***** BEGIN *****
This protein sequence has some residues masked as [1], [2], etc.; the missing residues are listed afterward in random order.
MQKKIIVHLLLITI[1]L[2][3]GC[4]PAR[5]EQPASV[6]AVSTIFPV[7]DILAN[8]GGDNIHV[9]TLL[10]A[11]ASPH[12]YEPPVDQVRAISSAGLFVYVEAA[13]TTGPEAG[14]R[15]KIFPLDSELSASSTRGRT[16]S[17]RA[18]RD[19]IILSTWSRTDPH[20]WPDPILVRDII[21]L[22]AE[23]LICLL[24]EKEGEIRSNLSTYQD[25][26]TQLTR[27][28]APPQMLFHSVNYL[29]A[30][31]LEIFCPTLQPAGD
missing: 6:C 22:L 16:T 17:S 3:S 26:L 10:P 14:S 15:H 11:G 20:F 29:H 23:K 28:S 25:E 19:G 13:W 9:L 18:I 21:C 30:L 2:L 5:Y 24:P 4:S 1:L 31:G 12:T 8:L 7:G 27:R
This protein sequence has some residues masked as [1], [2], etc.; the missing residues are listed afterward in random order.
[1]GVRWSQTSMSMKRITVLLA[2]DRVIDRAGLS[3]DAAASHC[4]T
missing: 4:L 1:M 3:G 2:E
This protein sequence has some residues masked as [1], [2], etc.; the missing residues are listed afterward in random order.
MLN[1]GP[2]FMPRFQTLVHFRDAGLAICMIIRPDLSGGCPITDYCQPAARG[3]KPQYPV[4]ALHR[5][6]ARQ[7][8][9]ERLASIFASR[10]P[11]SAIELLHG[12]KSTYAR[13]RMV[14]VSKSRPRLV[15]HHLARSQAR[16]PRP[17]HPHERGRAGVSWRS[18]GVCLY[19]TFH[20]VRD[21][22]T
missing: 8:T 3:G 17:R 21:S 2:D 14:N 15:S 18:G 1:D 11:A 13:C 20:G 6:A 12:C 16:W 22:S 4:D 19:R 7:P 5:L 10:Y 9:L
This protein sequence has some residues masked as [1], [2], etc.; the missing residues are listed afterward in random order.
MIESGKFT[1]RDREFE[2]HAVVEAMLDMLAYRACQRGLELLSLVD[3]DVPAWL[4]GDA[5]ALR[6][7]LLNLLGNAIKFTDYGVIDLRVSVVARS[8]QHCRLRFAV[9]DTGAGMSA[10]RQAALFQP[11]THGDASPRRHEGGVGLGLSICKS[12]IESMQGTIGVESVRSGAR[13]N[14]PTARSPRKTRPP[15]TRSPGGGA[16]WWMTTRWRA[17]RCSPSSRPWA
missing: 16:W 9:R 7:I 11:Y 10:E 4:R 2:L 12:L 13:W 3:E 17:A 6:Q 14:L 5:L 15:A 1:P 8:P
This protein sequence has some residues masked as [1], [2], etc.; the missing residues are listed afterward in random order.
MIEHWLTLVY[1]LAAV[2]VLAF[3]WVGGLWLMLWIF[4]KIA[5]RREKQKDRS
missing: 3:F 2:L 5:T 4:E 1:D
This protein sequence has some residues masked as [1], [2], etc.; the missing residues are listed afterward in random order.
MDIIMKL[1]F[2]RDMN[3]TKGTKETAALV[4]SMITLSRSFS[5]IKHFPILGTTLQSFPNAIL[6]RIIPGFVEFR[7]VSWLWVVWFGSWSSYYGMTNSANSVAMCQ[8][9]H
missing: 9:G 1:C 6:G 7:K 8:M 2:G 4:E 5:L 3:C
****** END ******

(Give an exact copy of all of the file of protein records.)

This protein sequence has some residues masked as [1], [2], etc.; the missing residues are listed afterward in random order.
MQKKIIVHLLLITI[1]L[2][3]GC[4]PAR[5]EQPASV[6]AVSTIFPV[7]DILAN[8]GGDNIHV[9]TLL[10]A[11]ASPH[12]YEPPVDQVRAISSAGLFVYVEAA[13]TTGPEAG[14]R[15]KIFPLDSELSASSTRGRT[16]S[17]RA[18]RD[19]IILSTWSRTDPH[20]WPDPILVRDII[21]L[22]AE[23]LICLL[24]EKEGEIRSNLSTYQD[25][26]TQLTR[27][28]APPQMLFHSVNYL[29]A[30][31]LEIFCPTLQPAGD
missing: 6:C 22:L 16:T 17:S 3:S 26:L 10:P 14:S 15:H 11:G 20:F 29:H 23:K 28:S 25:E 19:G 13:W 9:L 18:I 21:C 30:L 2:L 5:Y 24:P 4:S 1:L 31:G 12:T 8:L 7:G 27:R
This protein sequence has some residues masked as [1], [2], etc.; the missing residues are listed afterward in random order.
[1]GVRWSQTSMSMKRITVLLA[2]DRVIDRAGLS[3]DAAASHC[4]T
missing: 4:L 1:M 3:G 2:E
This protein sequence has some residues masked as [1], [2], etc.; the missing residues are listed afterward in random order.
MLN[1]GP[2]FMPRFQTLVHFRDAGLAICMIIRPDLSGGCPITDYCQPAARG[3]KPQYPV[4]ALHR[5][6]ARQ[7][8][9]ERLASIFASR[10]P[11]SAIELLHG[12]KSTYAR[13]RMV[14]VSKSRPRLV[15]HHLARSQAR[16]PRP[17]HPHERGRAGVSWRS[18]GVCLY[19]TFH[20]VRD[21][22]T
missing: 8:T 3:G 17:R 21:S 2:D 14:N 15:S 18:G 1:D 11:A 13:C 20:G 6:A 12:C 16:W 22:S 4:D 19:R 7:P 5:L 10:Y 9:L
This protein sequence has some residues masked as [1], [2], etc.; the missing residues are listed afterward in random order.
MIESGKFT[1]RDREFE[2]HAVVEAMLDMLAYRACQRGLELLSLVD[3]DVPAWL[4]GDA[5]ALR[6][7]LLNLLGNAIKFTDYGVIDLRVSVVARS[8]QHCRLRFAV[9]DTGAGMSA[10]RQAALFQP[11]THGDASPRRHEGGVGLGLSICKS[12]IESMQGTIGVESVRSGAR[13]N[14]PTARSPRKTRPP[15]TRSPGGGA[16]WWMTTRWRA[17]RCSPSSRPWA
missing: 16:W 9:R 7:I 11:Y 10:E 4:R 2:L 12:L 13:W 3:E 17:A 6:Q 14:L 5:L 15:A 1:P 8:P
This protein sequence has some residues masked as [1], [2], etc.; the missing residues are listed afterward in random order.
MIEHWLTLVY[1]LAAV[2]VLAF[3]WVGGLWLMLWIF[4]KIA[5]RREKQKDRS
missing: 3:F 2:L 5:T 4:E 1:D
This protein sequence has some residues masked as [1], [2], etc.; the missing residues are listed afterward in random order.
MDIIMKL[1]F[2]RDMN[3]TKGTKETAALV[4]SMITLSRSFS[5]IKHFPILGTTLQSFPNAIL[6]RIIPGFVEFR[7]VSWLWVVWFGSWSSYYGMTNSANSVAMCQ[8][9]H
missing: 9:G 1:C 6:G 7:K 8:M 2:G 4:E 5:L 3:C